Injection wells in Lochgelly, Fayette County

This week I have decided to see what has happened over the past few weeks with the two controversial injection wells in Lochgelly, Fayette County, where waste produced from hydraulic fracturing is disposed of underground. Boy, a lot has happened since fall when I was last talking with my friend, Fayette County Commissioner, Matt Wender. Two injection disposal well operators, EQT Production Co and Danny Webb Construction have filed suit to overturn Fayette County’s ban on the disposal, storage or use of oil and gas waste within its borders, and both cases were to be heard jointly on Feb. 11 in Charleston but the hearing was cancelled because there was an injunction granted in favor of EQT Production Co and all parties agreed on the proposed order.

Let’s start back about a month ago.   The Fayette county commission passed the ordinance to ban oil and gas industry waste on Jan. 12 with overwhelming public support. The ordinance interprets state code as allowing county commissions to pass ordinances to protect public health and safety and eliminate public nuisances. It is the first of its kind in West Virginia. Under the ordinance, no permit, order or charter issued by a state agency will be deemed valid in Fayette County, including permits issued by the Department of Environmental Protection.

Just a week later, on Jan. 19, Federal Judge John Copenhaver Jr. granted an injunction to prevent Fayette County from enforcing the ordinance. The Fayette County Commission agreed to be represented by two law firms with experience in environmental law Rist Law Office, out of Fayetteville and Appalachian Mountain Advocates in Lewisburg. County Prosecutor Larry Harrah said “Citizens should understand these law firms have agreed to represent us for free. They are very interested in the topic and interested in defending water quality here in Fayette County”. Harrah added that he believes the county has a strong argument and the support of “residents who don’t want Fayette to be a dumping ground for hazardous materials.”

EQT Production Co. and Danny Webb Construction are the only companies which operate disposal wells in Fayette County. These are located in Kingston and Lochgelly, respectively. Although their suits were filed separately, they have been heard jointly. Both suits claim the county ordinance is unconstitutional because it violates property rights which outlined in the Fifth Amendment. Ultimately, they assert property owners will be prevented from using their land without compensation.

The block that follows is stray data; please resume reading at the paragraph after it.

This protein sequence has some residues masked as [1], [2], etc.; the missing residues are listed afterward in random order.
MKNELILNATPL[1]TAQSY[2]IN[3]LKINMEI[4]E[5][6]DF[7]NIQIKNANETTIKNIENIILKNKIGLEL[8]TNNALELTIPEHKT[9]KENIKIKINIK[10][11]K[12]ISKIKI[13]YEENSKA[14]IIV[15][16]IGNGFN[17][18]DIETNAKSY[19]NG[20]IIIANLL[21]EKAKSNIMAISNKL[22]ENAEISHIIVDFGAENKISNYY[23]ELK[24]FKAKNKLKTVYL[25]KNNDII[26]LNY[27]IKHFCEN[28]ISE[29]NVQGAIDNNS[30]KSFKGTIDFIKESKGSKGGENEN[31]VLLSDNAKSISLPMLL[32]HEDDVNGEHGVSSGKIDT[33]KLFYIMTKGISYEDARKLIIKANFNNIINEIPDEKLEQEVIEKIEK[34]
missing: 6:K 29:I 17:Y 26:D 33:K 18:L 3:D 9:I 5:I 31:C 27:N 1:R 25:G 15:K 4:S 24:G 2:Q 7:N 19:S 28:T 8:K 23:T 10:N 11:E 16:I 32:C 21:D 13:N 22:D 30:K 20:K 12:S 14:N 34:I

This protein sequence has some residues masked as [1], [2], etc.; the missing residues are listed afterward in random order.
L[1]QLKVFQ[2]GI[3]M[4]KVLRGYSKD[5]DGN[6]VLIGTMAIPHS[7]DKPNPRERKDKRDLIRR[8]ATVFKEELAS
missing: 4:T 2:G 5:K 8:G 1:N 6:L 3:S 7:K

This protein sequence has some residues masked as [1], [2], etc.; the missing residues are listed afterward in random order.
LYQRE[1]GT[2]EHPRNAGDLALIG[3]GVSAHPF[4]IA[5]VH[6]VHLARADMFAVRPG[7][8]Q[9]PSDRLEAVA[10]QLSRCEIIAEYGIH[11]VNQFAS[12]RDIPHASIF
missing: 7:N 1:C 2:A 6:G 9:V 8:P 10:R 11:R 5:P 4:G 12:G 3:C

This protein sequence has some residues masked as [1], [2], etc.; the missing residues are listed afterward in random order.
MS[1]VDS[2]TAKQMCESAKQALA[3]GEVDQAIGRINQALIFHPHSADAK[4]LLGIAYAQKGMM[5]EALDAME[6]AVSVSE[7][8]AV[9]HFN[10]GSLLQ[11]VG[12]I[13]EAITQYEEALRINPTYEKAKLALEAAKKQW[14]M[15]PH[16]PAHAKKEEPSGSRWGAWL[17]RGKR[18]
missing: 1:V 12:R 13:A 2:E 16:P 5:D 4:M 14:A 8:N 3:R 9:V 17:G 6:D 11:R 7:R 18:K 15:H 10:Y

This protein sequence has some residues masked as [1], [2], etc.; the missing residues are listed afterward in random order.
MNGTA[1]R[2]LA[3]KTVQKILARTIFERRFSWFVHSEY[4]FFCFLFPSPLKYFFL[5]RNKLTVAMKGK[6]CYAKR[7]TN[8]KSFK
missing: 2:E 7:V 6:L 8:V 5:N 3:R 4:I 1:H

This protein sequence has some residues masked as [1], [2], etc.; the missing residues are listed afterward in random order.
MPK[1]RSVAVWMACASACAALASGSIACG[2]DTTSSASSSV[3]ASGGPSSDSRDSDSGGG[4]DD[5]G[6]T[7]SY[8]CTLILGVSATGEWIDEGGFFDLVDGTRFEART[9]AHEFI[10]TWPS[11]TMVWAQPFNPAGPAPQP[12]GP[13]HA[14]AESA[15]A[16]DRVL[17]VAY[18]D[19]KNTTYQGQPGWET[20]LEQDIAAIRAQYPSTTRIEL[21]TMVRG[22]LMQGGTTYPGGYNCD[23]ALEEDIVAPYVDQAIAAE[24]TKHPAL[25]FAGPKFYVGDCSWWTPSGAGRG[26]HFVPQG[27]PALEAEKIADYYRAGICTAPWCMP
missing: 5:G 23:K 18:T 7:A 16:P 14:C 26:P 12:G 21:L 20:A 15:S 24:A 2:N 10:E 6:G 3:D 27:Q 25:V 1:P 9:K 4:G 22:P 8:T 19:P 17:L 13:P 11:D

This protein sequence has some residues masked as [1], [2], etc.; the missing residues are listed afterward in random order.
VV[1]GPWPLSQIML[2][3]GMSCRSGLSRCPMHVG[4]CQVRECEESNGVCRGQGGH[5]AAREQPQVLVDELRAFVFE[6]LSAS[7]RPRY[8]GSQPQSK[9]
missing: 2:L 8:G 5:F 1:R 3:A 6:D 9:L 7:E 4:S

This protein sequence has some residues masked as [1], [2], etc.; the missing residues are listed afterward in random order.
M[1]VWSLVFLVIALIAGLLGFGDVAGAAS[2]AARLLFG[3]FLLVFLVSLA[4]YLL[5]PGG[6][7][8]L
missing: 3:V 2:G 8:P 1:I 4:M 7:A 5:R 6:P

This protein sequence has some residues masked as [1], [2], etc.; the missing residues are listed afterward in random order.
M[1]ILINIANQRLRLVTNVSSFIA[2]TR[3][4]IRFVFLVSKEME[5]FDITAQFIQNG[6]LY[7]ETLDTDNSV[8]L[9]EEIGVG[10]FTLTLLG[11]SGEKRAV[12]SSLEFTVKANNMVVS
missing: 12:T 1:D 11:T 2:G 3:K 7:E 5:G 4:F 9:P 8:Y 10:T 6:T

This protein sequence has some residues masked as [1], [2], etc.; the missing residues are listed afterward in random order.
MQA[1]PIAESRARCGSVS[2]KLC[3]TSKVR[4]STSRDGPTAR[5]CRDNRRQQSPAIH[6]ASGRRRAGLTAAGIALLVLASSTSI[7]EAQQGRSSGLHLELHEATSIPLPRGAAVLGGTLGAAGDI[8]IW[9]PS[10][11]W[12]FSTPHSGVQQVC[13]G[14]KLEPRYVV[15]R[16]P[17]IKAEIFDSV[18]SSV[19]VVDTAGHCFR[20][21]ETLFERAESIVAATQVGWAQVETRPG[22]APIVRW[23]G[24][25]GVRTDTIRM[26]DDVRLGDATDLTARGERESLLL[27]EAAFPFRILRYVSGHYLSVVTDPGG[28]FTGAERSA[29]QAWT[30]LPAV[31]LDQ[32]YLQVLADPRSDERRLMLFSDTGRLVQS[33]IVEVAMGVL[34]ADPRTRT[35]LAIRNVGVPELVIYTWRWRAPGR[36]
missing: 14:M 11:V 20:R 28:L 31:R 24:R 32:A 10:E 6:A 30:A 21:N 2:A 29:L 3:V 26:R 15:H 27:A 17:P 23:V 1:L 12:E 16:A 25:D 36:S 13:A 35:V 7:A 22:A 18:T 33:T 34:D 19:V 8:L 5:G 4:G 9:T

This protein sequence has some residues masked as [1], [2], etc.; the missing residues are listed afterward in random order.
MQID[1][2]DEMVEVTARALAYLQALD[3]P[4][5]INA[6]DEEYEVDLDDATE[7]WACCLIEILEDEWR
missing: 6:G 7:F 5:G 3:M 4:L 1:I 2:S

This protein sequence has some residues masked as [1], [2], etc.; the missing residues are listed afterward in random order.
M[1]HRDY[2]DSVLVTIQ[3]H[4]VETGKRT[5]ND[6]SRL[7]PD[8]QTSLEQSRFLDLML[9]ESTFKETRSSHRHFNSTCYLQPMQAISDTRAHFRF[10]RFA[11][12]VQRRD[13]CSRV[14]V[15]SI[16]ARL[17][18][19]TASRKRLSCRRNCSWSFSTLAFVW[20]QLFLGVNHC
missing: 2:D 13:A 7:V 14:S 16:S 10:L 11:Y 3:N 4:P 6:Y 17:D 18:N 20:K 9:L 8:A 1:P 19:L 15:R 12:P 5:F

The West Virginia Oil and Gas Act, West Virginia Code 22-6, established a program to permit and regulate oil and gas production, and the West Virginia Legislature has charged the Department of Environmental Protection’s Office of Oil and Gas to enact that program. Both suits assert the Oil and Gas Act does not allow local government to regulate the production and storage of oil and gas. Banning these wells contravenes provisions and regulations set down by state and federal agencies, according to court documents.

Webb’s suit claims the ordinance “exceeds the limit of government authority,” is an “abuse of official power” and “shocks the conscience.” Webb is represented by Roger Hanshaw, Bowles Rice in Charleston who also is also a member of the West Virginia House of Delegate from the 33 district representing Clay County. EQT is represented by Timothy Miller, Babst, Calland, Clements and Zomnir from Pittsburgh.

The Jan. 15 suit filed against the county commission states Webb operates two underground injection control wells in Fayette County on adjacent parcels — “Danny Webb Construction owns one parcel and has an existing long-term lease on the second parcel.” Both wells are permitted under the same DEP permit. On the same day, a suit was filed in Fayette County Circuit Court on behalf of Lochgelly property owner North Hills Group. North Hills Group Board President Patricia Hamilton sent a lease termination letter to Webb on July 24, 2015. The termination letter was also sent to Department of Environmental Protection Cabinet Secretary Randy Huffman. Hamilton sent a letter to DEP Office of Oil and Gas Chief James Martin on Sept. 1, 2015, to “inform the state emphatically for the record that a lease for property to Danny Webb Construction Inc. was terminated” and asked the DEP to revoke Webb’s permit. That letter states, “Any activity related to the injection of wastewater or using the pipeline … on our land is now considered both trespassing and illegal dumping, neither of which should be permitted by the DEP.” As of this time the permit has not been revoked, nor has Hamilton received a response from Martin.

The senate has taken up SB 508, Read the bill here, which establishes the standards applicable to the common law claim for private nuisance. The bills lead sponsor is Senator Ryan Ferns and has bi-partisan support it is in Senate judiciary as of today. This bill, if passed, which would prevent nuisance suits against any permitted activity. Stay tuned, because this could be a harbinger of things to come.

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